Regional Population Growth Remains Critical Corporate Site Location Driver

Demographic data impacts corporate site location trends, and a region’s population growth plays an important role in deciding where companies may choose to retain or locate new jobs and capital investment.  Demography is the study of the structure of the population in terms of size, characteristics such as age distribution and education, changes in the population due to births, mortality and net immigration, etc.  In 1798, Thomas Malthus, a British essayist wrote about the effects of population growth on economic development.  Regions with an increasing population base and a group of younger workers illustrate growing communities.  The availability of a skilled labor pool is critical to regions being attractive to corporations searching for a location.  As an example, the percentage of citizens over 25 with a college degree illustrates the likelihood the region can attract high-wage financial services, insurance, health care, high-tech, professional service and other advanced services white collar jobs.  However, the most important demographic data point is the overall population growth of a region.  Growing population centers provided a larger workforce pool for companies to choose from.

As the recent U.S. Census Bureau map illustrates, the U.S. West, Southwest and Southeast continue to lead the nation in population growth.  While mega states like California, New York and Illinois as well as the Midwest and Appalachian states continue to struggle with population growth, Idaho, Nevada, Utah, Arizona, Texas, North Dakota, Florida, Georgia, and South Carolina all illustrated double digit growth in population.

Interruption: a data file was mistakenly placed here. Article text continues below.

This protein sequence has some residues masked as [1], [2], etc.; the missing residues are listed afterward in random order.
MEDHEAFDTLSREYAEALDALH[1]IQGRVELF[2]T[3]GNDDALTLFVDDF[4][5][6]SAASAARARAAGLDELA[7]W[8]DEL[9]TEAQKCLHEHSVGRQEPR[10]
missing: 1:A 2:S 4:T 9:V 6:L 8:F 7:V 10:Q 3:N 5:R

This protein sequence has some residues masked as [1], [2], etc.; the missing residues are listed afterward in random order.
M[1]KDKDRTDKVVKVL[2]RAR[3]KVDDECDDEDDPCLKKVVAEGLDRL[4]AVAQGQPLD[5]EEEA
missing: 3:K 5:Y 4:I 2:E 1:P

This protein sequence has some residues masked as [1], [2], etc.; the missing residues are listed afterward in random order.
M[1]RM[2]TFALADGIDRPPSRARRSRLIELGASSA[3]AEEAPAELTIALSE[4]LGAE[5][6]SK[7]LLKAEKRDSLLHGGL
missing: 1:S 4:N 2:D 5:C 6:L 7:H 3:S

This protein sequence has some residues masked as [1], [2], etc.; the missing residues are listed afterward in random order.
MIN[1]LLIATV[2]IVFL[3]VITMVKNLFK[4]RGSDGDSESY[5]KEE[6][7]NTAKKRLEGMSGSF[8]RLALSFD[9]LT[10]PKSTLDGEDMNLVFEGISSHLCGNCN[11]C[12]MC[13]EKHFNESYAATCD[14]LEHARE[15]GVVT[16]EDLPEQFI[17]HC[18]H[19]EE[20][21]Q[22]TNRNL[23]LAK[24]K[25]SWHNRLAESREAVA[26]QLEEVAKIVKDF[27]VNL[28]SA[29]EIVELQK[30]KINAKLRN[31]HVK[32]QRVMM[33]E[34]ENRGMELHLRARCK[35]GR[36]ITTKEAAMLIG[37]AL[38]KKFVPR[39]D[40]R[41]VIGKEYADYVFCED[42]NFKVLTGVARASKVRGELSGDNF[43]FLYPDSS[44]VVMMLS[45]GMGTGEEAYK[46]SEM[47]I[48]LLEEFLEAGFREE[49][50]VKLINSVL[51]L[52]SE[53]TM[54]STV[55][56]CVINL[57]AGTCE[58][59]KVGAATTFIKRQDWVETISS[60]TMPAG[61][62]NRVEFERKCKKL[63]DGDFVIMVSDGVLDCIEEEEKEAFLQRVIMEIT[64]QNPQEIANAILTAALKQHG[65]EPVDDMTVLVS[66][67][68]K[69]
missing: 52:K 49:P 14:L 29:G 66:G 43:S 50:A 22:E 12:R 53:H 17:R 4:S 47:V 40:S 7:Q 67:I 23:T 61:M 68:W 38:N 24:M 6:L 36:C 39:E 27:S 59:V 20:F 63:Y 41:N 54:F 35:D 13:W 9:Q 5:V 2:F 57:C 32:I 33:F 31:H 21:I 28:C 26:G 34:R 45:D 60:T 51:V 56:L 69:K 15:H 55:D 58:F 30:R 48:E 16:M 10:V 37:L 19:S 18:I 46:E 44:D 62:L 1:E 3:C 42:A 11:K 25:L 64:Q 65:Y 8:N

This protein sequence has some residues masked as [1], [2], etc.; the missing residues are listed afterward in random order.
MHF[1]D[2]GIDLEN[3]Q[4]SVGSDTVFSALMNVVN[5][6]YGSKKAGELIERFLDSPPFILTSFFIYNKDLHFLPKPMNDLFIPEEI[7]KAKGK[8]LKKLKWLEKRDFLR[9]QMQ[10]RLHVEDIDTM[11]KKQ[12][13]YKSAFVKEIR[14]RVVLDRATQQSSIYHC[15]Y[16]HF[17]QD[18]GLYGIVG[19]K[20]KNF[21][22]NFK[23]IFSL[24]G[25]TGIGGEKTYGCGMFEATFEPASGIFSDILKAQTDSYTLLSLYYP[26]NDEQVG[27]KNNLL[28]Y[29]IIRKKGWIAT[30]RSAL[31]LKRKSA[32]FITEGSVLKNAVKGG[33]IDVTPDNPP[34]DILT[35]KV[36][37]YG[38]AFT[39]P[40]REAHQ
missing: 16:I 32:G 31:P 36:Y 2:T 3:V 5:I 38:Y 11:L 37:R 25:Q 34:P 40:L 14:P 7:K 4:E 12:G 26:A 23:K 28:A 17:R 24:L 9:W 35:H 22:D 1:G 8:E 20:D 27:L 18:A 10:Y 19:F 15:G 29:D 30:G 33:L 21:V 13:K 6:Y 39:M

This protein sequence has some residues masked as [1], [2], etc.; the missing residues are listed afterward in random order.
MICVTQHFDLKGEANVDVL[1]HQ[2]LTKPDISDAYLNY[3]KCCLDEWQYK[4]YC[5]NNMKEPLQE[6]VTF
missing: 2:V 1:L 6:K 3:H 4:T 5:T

The population size of a state also impacts the attractiveness of a state for corporate site location projects.  California and Texas are the largest states in the union from a population standpoint.  The next group of largest states includes Florida, Georgia, North Carolina, Ohio, Illinois, Michigan, Pennsylvania and New York.  The growth of Texas illustrates how it is now on par with California from a population size standpoint while New York has moved back in a population category. 

The Wall Street Journal recently reported, in half of all states last year, more people died than were born, up from five states in 2019. Early estimates show the total U.S. population grew 0.35% for the year ended July 1, 2020, the lowest ever documented, and growth is expected to remain near flat this year.  Some demographers cite an outside chance the population could shrink for the first time on record.  Immigration, which accounted for between a third and half of U.S. population growth during the past decade, is moving toward a resurgence because the Biden administration eased some restrictions enacted during the Trump years. The reviving economy is also drawing job seekers. Years of strong immigration could help offset fewer births.  Every type of U.S. county, from the most urban to the most rural, on average saw a decrease in the number of births per death in the second half of the 2010s compared with the first half, according to census estimates.

Demographic data plays a major role in corporate site location decisions.  Population growth, whether through domestic migration, immigration or an increase in births, all impacts company decisions for where they will locate jobs and capital investment.